"It was 1987 in Long Island. It was the capital of big hair," explains Kelly, who once sported a Flock of Seagulls-type poof. "Everybody was wearing acid-wash jeans. I had a pair of what I called 'triple threats.' They were pleated acid-wash tapered jeans. I thought, at the time, they were so cool. But they must have been hideous."
Still, he considered himself to be the only preppy kid in his high school. "And then I went to Boston College,” he says, "and I remember thinking, 'Wow! I'm home!'"
In fact it was Lisa Birnbach's description of BC in The Official Preppy Handbook that first piqued his interest in the school. And after visiting the campus and interviewing with a current student, he was sold: “It fit into my idea of the perfect college experience.”
It certainly had enough majors to keep him occupied. He originally focused on psychology, but later changed to economics. That led to environmental geosciences, and finally to communications.
"I only took classes that I liked," he stresses. "So I looked through the course offerings and there was Advanced Advertising. And I thought, 'Oh, sounds like fun. How to Write for TV? That sounds like fun.'"
But it was Robert Chibka’s fiction writing course that Kelly credits with forcing him to focus his talents, eventually leading him to the Medill School of Journalism at Northwestern University.
He attained his master's and concentrated specifically on magazine publishing. But it was years of freelance writing that followed. "I was in my 20s, living in New York City," says Kelly. "I almost didn’t care. All I cared about was, 'Can I pay the rent?' Basically, so I don't get kicked out. If I only had five dollars for the week, I'd be fine. I'd have a hot dog for lunch and another hot dog for dinner. It didn't faze me at all."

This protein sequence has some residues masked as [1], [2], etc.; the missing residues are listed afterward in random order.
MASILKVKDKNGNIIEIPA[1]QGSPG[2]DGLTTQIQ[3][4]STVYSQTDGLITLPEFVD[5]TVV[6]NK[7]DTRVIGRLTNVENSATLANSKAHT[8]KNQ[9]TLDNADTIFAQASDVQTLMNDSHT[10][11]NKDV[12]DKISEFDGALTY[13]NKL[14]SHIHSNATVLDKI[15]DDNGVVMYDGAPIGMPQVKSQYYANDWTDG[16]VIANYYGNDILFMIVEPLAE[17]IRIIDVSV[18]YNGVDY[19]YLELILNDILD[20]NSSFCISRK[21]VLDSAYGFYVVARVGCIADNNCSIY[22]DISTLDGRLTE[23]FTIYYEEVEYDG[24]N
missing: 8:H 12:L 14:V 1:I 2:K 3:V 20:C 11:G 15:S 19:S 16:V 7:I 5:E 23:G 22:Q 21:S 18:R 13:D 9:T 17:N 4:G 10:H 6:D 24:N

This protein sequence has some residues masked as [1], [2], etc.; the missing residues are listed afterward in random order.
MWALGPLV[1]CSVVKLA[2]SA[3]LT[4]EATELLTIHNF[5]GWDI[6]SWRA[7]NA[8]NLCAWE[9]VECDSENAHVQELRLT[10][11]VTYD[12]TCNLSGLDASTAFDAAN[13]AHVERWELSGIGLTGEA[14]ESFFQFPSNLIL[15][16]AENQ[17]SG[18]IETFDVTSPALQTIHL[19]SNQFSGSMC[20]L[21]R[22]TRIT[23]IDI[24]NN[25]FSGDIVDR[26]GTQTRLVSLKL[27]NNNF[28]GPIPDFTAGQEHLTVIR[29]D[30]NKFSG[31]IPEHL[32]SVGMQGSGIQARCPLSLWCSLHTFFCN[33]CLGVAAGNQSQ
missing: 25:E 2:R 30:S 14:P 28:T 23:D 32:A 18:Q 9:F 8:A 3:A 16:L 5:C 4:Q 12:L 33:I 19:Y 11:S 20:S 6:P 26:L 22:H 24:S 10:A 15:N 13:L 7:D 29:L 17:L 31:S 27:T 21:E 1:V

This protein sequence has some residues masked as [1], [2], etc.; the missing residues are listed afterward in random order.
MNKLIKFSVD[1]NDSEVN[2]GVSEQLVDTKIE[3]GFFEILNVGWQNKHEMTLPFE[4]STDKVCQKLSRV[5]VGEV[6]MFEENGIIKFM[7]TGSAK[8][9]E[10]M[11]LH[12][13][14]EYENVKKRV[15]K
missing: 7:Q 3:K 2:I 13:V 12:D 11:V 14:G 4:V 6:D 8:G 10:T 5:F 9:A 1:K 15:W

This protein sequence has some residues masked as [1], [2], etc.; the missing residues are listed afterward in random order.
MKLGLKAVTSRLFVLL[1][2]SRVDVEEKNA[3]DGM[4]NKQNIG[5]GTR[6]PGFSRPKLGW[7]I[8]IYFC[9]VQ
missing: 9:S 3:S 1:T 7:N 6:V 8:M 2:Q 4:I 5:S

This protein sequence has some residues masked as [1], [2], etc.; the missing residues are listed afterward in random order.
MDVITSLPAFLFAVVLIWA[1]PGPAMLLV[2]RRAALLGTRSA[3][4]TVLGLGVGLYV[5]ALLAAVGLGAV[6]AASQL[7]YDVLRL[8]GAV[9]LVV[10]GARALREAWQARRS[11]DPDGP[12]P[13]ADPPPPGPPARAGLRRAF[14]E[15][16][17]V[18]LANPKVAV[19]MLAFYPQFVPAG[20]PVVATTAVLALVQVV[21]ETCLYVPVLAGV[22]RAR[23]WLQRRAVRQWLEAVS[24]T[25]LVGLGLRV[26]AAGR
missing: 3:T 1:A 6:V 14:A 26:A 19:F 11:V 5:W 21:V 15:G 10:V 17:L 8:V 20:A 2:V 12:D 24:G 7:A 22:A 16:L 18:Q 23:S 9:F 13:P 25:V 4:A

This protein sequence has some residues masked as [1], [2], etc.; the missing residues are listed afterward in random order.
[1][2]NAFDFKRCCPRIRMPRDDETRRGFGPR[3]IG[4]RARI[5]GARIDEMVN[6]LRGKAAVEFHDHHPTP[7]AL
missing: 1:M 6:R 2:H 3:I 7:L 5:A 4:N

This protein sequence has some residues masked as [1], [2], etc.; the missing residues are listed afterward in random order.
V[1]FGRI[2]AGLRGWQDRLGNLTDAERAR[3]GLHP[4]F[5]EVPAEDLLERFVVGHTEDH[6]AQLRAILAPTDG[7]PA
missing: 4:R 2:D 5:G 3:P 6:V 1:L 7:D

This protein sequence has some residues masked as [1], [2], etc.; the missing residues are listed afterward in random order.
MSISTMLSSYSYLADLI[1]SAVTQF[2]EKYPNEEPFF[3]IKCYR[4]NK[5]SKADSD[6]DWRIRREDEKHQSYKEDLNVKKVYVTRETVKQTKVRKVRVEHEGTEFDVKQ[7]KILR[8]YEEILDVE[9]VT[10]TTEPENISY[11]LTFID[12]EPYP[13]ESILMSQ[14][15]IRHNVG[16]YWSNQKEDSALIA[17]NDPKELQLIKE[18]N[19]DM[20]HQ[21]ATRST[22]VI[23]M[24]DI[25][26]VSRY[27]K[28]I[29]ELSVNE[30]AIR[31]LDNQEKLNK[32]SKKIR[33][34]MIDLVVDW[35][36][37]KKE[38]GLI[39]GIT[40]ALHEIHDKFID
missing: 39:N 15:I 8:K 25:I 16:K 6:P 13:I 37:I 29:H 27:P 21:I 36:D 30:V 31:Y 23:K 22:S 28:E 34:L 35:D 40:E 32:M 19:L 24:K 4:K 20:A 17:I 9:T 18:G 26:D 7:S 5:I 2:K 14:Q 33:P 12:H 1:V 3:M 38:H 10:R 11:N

Then, one evening at a friend's home, he happened to pick up an issue of the women's magazine Marie Claire. He'd never heard of it before, and upon flipping through it, he was treated to article after typical article about fashion, relationships, and beauty. "I thought it was hilarious," he laughs. "I said, 'This magazine is silly. I want to work for them.'"
Without any contacts, he wrote to the editor in chief and explained, "I don't know you from a hole in the wall. You don't know me from a hole in the wall. But give me 15 minutes of your time. I'll come in with 100 story ideas."
Though only 10 or so were used in the magazine, he did enough to eventually earn an editor position—cutting his teeth in the fashion industry with Marie Claire for two years.
Kelly called himself the "What do men think of your _____?" editor. As the only man on Marie Claire's editorial staff, he was tasked with discerning men's attitudes on anything related to the fairer sex: their skirts, their apartments, their shoes, their bodies.